Washington Furnace

Washington Furnace

38.835918, -82.599438

Washington Furnace was built in 1851 by John Peters. He superintended the construction of the furnace. He was a part owner in the furnace, along with Samuel McConnnel, Isaac Peters, John Cambell, W.M. Bowles, and Thomas McGovney.

Per J.P. Lesley, the ch fn was owned by J. Peters & Co., S. McConnell financial agent, and managed by William Colvin. In thirty seven weeks of 1857 the fn produced 1,967 of iron out of limestone coal measure ores.

Geological Survery of Ohio, 1871
Washington Township – In this township is located Washington Furnace in section 2. The furnace is nearly in the middle, from west to east, of the “limestone ore” belt, and consequently is very largely supplied with the limestone ore. “Top hill” ore is found on some of the higher points to the east, but no exact measurements were made. It was estimated by Dr. McGoverny, the Superintendent of the Furnace, to be about 30 feet above the New Castle seam o coal. This furnace is owned by the Union Iron Company, and was built in 1853. The height of the stack is 38 feet; diameter at top of boshes is 11 feet; height of hearth is 6 feet; uses 2 twyers, each 4 inches in diameter; temperature of blast is estimated at 800 degrees; uses Davis’ hot blast.

The cemetery is located, as usual, on the hill behind the furnace. On Find a Grave, it’s listed as “Blackfork Cemetery.”

Have questions? Contact Nicole Cox at (740) 646-4104. We hope to see you there!

COVID-19 Information: Serving our community SAFELY is our #1 priority during this difficult time. The Museum is open and operating with certain restrictions, such as occupancy limits and increased sanitization practices. We encourage you to visit wearing a mask and practicing safe social distancing. Docents are available to answer any questions you may have. We look forward to seeing you soon!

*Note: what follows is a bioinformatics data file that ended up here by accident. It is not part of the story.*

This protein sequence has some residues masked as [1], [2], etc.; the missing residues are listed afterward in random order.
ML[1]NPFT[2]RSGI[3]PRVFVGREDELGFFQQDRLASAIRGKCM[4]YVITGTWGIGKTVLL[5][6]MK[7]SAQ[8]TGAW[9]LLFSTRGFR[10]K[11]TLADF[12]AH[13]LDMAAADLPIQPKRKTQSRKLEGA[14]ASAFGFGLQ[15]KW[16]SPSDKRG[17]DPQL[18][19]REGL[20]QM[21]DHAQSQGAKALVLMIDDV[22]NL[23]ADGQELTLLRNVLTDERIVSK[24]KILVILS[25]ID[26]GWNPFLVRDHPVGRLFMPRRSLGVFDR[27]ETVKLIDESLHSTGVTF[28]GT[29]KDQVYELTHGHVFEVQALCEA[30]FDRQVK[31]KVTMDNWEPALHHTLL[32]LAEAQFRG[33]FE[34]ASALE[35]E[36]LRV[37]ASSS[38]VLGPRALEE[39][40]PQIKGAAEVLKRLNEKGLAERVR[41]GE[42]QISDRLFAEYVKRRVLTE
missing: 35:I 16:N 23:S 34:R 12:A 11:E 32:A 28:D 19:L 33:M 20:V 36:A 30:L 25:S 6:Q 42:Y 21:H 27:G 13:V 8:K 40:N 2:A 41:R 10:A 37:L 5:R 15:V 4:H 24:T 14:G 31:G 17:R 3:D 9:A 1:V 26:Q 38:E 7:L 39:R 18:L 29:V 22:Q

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About Lawrence County, Ohio

Lawrence County, Ohio borders the Ohio River at the Southernmost part of the state. Six architecturally interesting bridges span the Ohio River, connecting Lawrence County with various locations in both Kentucky and West Virginia. Because of these bridges, metropolitan Ashland, KY and Huntington, WV are just minutes away from virtually anywhere in the county.

Lawrence County Ohio was organized December 20, 1816, the first Court of Common Pleas was organized March 4, 1817. In 2016, Lawrence County celebrated its Bicentennial… click here to view photos of the Grand Finale event.

The first election was held April 7, 1817, with Joseph Davidson, Joel Bowen, and David Spurlock elected county commissioners. Their first meeting was held Monday afternoon, April 21, 1817, at the home of Joseph Davidson in Burlington.

Lawrence County, Ohio was named after Capt. James Lawrence, a native of Burlington, NJ and a gallant naval officer of the War of 1812.

Lawrence County was home to 23 blast furnaces and was once the world leader in pig iron production.

The county seat is Ironton, where you will find our government offices, restaurants, museum, library, splash park, civic organizations, and is home of the famous Memorial Day Parade.

Check out what’s new in Lawrence County, with the Lawrence County Guide Book. 

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